BOSTON (CN) — Fighting for a retrial of the Boston Marathon bomber, a lawyer told the First Circuit on Thursday morning that it violated Dzhokhar Tsarnaev’s rights to try him so close to the site of the largest terrorist attack since 9/11.
“This case should not have been tried in Boston,” Tsarnaev’s attorney Daniel Habib. “The marathon bombing targeted a beloved and iconic civic institution. They traumatized an entire community whose members together mourned the victims. Tsarnaev was sentenced to death two miles from the marathon’s finish line.”
Arguing before the three-judge panel, Habib also described posts that two of Tsarnaev’s jurors made about the case other social media. One juror referred to Tsarnaev as “a piece of garbage,” while another discussed the case on Facebook where a friend urged the juror to ensure Tsarnaev was convicted.
The judges were critical of the fact that the trial court failed to ensure that the jurors were asked about their social media exposure to the case.
“Here you have a defendant who is clearly guilty of this heinous crime and you stretch and don’t follow the rules,” said U.S. Circuit Judge William Kayatta.
An Obama appointee, Kayatta asked why more was not asked of the jurors, especially given the ease by which jurors’ claims can be verified on social media.
“Courts can go back and see exactly what potential jurors thought about a case, even years later,” he said.
Assistant U.S. Attorney William Glaser argued that, considering the case’s high profile, it was unreasonable to assume that jurors had not been exposed at all. This made it more appropriate, the prosecutor said, to focus on having jurors ignore what they had already seen or heard in the media.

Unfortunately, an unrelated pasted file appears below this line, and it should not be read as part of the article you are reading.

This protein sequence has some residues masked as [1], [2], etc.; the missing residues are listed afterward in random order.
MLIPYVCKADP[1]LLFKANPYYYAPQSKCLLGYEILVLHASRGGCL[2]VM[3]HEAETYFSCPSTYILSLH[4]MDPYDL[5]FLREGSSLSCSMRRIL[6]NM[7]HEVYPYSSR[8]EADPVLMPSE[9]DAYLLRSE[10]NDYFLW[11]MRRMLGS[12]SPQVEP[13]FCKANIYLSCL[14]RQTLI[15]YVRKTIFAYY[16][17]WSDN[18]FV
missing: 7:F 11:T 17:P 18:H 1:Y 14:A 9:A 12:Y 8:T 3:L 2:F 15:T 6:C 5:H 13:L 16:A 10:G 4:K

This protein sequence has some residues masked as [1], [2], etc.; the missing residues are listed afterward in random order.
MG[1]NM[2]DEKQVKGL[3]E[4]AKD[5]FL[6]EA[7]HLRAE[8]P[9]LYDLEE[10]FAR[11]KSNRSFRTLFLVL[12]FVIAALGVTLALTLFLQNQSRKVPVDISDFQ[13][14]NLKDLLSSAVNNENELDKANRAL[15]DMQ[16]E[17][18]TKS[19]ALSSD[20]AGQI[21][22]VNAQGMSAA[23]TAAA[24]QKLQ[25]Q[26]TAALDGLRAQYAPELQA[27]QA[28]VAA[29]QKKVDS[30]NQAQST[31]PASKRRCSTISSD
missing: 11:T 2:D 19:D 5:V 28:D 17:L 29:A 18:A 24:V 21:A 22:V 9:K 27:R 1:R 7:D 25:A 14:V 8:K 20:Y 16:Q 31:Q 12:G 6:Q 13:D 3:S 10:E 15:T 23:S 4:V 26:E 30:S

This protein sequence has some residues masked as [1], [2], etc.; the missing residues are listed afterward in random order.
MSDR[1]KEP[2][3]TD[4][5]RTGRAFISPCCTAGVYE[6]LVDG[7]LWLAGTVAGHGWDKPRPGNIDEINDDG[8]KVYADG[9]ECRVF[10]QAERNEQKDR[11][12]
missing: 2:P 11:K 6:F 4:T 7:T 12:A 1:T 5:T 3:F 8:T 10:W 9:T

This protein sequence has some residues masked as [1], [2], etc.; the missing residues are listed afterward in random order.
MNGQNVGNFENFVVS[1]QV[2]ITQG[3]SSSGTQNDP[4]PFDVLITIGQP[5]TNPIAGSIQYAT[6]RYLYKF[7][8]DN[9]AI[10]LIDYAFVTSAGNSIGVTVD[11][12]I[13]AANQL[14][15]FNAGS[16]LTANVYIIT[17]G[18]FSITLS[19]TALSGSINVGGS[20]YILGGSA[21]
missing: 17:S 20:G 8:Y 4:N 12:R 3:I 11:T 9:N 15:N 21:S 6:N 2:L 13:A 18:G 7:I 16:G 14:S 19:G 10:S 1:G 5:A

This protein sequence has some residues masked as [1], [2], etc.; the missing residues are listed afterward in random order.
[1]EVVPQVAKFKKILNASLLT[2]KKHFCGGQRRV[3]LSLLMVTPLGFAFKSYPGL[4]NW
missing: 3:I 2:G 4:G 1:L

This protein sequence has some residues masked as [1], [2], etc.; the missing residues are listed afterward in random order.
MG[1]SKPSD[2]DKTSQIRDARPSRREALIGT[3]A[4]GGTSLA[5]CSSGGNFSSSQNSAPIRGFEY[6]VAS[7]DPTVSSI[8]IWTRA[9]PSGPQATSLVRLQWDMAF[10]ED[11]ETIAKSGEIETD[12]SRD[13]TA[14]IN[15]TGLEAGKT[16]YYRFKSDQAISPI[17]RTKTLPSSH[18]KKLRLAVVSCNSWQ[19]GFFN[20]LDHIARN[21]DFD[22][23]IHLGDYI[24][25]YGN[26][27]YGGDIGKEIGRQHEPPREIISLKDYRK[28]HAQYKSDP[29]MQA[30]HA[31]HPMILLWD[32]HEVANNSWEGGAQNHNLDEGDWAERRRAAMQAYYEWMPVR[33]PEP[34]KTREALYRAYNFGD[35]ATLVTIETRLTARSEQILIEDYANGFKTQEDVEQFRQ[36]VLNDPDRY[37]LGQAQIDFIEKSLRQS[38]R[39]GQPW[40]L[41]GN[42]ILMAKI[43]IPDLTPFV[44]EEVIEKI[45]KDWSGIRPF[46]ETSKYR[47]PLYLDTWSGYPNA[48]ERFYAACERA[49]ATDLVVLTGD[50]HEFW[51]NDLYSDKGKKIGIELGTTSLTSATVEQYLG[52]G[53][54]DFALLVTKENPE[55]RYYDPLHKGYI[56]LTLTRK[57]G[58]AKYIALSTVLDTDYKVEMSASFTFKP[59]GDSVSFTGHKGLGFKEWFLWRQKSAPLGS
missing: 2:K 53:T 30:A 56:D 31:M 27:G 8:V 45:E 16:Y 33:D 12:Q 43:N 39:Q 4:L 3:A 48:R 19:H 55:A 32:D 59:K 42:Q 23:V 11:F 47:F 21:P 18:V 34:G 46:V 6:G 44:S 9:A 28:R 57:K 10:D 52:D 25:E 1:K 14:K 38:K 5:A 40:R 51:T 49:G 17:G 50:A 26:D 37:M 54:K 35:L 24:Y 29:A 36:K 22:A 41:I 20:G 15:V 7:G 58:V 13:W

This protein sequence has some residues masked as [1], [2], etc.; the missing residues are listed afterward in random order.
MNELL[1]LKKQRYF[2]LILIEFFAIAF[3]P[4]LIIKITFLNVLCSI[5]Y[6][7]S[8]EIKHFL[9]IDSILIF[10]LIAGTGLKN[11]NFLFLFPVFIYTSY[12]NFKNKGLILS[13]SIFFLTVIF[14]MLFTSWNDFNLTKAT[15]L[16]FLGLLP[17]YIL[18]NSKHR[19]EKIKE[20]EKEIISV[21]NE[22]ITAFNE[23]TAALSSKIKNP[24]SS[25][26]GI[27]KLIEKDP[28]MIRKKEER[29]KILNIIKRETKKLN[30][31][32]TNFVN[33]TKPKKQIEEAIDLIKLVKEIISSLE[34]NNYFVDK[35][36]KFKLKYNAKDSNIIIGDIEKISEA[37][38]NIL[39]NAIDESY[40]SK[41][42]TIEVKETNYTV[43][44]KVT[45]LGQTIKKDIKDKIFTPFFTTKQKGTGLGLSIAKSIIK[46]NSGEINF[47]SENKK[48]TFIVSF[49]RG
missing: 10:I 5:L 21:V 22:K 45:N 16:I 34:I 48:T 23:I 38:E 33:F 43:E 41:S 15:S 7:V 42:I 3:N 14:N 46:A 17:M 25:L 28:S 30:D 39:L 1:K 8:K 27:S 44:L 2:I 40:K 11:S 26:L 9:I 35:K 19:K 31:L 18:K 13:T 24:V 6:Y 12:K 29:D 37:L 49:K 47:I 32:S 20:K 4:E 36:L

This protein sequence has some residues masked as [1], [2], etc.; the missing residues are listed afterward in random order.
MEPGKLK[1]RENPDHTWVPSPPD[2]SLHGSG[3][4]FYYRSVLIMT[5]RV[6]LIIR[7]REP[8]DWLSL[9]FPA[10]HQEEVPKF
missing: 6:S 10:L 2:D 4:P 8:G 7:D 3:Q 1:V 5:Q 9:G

“Electing to try this case in this damaged community, it was incumbent on the judge to assess impartiality,” said Habib, who argued that the judge’s failure to properly assess the juror’s exposure to social media allowed for potential bias.
As Habib tried to make the case that Tsarnaev also faced an unfair sentencing, Kayatta noted that public polling at the time showed that Tsarnaev was less likely to receive the death penalty in Boston than in other venues in the country.
One month before Tsarnaev’s conviction, a WBUR poll reported in March 2015 that just 27% of Boston residents supported the death penalty. This came a few months after a national Gallup poll found 63% of Americans supported capital punishment.
Tsarnaev and his older brother, Tamerlan, detonated a pair of homemade pressure-cooker bombs at the finish line of the Boston Marathon on April 15, 2013. The explosions killed three spectators — Krystle Campbell, Lu Lingzi and Martin Richard — and left hundreds injured.
As a manhunt dragged on for four days, the brothers killed Sean Collier, a police officer for the Massachusetts Institute of Technology. Dzhokhar was finally captured in Watertown, Massachusetts, after a firefight with police in which Tamerlan was killed.
Another death attributed to the Tsarnaevs occurred the following year when Boston Police Officer Dennis Simmonds died from concussion injuries received during the Watertown shootout.
O’Toole, the judge who presided over Tsarnaev’s trial, is a Clinton appointee.
Kayatta presided over Thursday’s appeal alongside U.S. Circuit Judges Juan Torruella and O. Rogeriee Thompson, appointed respectively by Reagan and Obama.